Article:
Friday, October 03, 2008

Another ridiculous Apple rumor, and how to stop them

Today, someone spread a rumor that Steve Jobs had a heart attack, and the price of Apple's stock briefly tanked until the company made a statement that Jobs is fine. Spreading false rumors is a time-tested way for short-sellers to drop the price of a stock without actually selling it. I don't know if Apple is on the "no short sales" list, but if it is, this may have been someone's way to get around the SEC rule.

The problem is the belief that if anything happens to Jobs, Apple is doomed. That's silly, of course--Apple has thousands of very talented people, and the product design, development and marketing process will continue. However, what Apple doesn't have in place is a visible line of succession, which makes the company vulnerable to rumors and manipulation. To squelch these rumors, Apple needs either to appoint a President as a clear successor to Steve Jobs, or to make Tim Cook, Apple's COO, a lot more visible. I don't know Cook, but from his background, he's an operations guy (which is what makes him a good COO). It would help Apple to make him more visible, or to promote someone from inside the organization to the President position. The key is to make it clear that Apple's design, engineering and marketing, as well as its future product planning, is in safe hands.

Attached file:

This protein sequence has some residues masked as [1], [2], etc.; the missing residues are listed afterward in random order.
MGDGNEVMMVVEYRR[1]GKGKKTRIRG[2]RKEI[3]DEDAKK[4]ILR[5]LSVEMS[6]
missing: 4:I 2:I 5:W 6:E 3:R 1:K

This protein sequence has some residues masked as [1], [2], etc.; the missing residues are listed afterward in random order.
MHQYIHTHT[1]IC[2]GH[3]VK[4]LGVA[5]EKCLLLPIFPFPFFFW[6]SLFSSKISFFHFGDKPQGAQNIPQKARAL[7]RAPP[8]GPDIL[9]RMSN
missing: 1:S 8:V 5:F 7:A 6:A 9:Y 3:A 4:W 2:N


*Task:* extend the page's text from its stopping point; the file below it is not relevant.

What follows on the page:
The one thing that's going to be very difficult to replace under any circumstances is Steve Jobs's ability to present, and sell, his products. There is virtually no one on the planet who is as good as him at making a presentation. (The ones who are couldn't run a major corporation.) Whether it's Tim Cook or a new President, they need to share stage time with Jobs at new product introductions, to show that they share his vision and have his confidence.

Any CEO can get hit by a bus--s**t happens. One of GE's great strengths over the years has been its ability to develop managers and deal with succession. When Jack Welch was preparing to retire, he had several highly-qualified and highly-visible candidates to replace him. (The highly-visible part can be a drawback; after Welch chose Jeff Immelt to replace him, most of the other candidates left GE to run other companies.) I think that it's time for Apple to deal with these recurring rumors by making its line of succession clear and visible.

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